For years, EDC has transmitted radio lessons to communities in remote and volatile regions of the world.
And for years, these radio lessons have helped communities thrive.
But only now is there documented evidence that confirms the widespread academic success of interactive radio instruction (IRI) over the past 10 years.
“We had heard anecdotally about the success of these interventions, but this is the first compilation of EDC data in the past 10 years that supports IRI’s benefits,” says EDC’s Jennifer Ho, who co-authored the new study with Hetal Thukral.
The report—called Tuned in to Student Success: Assessing the Impact of Interactive Radio Instruction for the Hardest to Reach—compiled assessments of 15 EDC IRI projects that reached students in varying grades and living conditions in countries such as India, Pakistan, Somalia, and Haiti. In the majority of cases, students who engaged in IRI had an advantage over students who did not. IRI classrooms demonstrated learning advantages in approximately 80 percent of the 37 cases analyzed.
From the start, it was immediately clear to Ho that some IRI projects fared better than others.
IRI had the most noticeable impact on English language learners in Pakistan. There, the average listener outranked many of his or her peers in non-IRI classrooms. In Pakistan, the IRI program was implemented in a smaller pilot-type setting and monitored closely by EDC, likely contributing to its success.
The results also revealed that the Pakistan IRI program, which concluded in 2007, had commonalities with each of the most successful IRI programs, such as a focus on students in the lower grades.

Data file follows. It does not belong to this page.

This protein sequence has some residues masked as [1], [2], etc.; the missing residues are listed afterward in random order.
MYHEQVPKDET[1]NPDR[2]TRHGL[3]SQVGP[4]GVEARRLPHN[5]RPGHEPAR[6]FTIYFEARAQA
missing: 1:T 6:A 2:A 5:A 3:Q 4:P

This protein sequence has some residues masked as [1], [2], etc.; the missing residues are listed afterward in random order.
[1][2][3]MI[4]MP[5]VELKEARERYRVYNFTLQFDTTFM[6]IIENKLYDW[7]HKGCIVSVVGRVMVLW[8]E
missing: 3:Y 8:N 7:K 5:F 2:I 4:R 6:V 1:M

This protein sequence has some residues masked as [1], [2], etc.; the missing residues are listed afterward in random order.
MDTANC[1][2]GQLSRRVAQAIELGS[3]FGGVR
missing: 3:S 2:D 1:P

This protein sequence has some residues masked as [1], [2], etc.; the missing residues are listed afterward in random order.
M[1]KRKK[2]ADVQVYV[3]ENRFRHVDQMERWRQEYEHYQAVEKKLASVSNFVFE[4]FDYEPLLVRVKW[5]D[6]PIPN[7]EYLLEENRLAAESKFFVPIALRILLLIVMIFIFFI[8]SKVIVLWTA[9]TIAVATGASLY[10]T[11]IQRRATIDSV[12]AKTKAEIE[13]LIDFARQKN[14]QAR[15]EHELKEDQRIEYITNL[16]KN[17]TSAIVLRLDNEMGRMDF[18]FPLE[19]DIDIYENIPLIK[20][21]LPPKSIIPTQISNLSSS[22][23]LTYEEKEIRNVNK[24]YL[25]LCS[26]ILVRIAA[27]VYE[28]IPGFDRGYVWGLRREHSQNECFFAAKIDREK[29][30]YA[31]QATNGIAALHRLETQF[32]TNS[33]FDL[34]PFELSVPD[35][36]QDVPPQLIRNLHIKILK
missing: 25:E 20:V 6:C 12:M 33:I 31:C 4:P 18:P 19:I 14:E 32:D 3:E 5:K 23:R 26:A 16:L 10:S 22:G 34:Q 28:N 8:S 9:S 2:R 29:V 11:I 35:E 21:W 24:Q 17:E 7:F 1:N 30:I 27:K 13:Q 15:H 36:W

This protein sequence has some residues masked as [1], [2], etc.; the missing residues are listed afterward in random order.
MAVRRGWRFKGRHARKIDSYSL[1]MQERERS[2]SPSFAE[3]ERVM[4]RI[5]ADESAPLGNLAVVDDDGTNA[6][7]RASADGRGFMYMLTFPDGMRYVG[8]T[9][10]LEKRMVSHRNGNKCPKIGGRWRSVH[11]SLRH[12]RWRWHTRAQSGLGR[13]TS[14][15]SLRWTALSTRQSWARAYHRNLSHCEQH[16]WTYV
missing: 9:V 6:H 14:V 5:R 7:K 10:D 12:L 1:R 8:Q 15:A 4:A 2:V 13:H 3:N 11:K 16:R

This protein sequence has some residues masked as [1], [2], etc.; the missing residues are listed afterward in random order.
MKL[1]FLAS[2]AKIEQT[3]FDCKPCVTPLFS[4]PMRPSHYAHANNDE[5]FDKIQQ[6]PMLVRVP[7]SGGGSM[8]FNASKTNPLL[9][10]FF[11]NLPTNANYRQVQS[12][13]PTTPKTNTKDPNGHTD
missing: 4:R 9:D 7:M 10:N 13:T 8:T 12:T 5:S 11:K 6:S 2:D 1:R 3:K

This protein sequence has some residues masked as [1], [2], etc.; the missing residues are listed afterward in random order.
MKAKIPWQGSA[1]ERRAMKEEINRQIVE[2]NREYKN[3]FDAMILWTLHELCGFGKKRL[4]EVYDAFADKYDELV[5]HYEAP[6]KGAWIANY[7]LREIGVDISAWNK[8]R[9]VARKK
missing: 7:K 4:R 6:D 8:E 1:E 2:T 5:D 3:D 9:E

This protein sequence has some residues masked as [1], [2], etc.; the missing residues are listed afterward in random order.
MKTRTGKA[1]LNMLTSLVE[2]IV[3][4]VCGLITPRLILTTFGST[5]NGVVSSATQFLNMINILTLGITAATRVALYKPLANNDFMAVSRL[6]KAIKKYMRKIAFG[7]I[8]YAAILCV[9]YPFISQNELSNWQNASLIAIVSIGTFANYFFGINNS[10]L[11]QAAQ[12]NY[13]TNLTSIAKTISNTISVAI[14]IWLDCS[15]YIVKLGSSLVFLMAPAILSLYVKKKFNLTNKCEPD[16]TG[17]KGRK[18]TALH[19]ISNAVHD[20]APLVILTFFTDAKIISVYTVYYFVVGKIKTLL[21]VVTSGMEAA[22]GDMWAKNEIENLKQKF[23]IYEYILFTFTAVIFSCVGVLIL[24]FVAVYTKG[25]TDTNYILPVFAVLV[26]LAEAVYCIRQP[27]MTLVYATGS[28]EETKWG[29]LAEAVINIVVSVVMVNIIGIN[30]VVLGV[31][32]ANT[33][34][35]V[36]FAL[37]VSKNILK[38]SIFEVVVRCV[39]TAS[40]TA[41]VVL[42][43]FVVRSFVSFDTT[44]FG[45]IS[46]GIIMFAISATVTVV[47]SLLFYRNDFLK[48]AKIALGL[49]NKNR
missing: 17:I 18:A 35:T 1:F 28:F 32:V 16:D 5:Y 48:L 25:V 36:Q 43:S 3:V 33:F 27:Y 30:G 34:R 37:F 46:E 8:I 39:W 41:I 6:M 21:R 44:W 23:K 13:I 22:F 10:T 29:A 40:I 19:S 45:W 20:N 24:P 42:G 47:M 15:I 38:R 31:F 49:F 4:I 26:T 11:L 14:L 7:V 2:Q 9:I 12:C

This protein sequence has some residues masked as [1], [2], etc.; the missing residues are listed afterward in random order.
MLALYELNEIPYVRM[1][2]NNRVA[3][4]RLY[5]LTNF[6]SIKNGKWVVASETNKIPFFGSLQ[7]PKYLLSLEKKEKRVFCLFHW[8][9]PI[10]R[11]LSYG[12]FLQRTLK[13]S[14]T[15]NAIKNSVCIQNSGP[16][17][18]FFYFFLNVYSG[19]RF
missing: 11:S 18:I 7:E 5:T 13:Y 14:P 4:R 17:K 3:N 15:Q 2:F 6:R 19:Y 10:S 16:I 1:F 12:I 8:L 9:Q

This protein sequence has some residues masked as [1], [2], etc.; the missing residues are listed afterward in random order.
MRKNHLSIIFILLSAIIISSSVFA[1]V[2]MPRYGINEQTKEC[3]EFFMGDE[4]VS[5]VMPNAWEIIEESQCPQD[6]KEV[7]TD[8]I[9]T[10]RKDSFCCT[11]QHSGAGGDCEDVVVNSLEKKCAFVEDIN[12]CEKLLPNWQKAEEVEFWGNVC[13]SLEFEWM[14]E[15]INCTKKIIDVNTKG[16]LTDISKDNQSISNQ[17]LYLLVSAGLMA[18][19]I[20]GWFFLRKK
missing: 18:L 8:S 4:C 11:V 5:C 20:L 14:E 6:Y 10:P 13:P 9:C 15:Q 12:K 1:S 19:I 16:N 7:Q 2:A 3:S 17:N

“The strongest gains in learning showed up in the lower grades—that is, grades 1 and 2—in all subjects,” says Ho. “In fragile states, there was also a noteworthy impact, although this data is still preliminary.”
The study also considered factors such as gender and location.
“We found that the differences in assessment results between boys and girls participating in IRI were, on average, small,” says Ho. “We also saw that where urban students demonstrated gains, their rural peers did, too.”
While the results of the study were rewarding, the process of comparing such a diverse group of projects presented unique challenges. The breadth of the projects—so different in nature and context—made it difficult to create a simple bottom line.
“There were certain things that weren’t taken into account when assessing IRI’s impact simply because the data wasn’t available,” says Ho. “For example, we didn’t know to what extent projects were also affected by things like student attendance or whether radios got good reception in classrooms.”
But in the end, one thing was abundantly clear—radio education is truly an effective teaching tool for hard-to-reach children, including orphans and those living in conflict areas and extreme poverty.
And the timing of these results couldn’t be better.
EDC released this study amid a proliferation of radio programs worldwide, including the dozens created by EDC.
“This comes at the beginning of an important trend in implementing international radio programs to educate children in poor and war-torn countries,” says Ho. “In many places, radios are ubiquitous. People are turning to technology in education, and this is a technology many already have.”
Originally published on July 14, 2009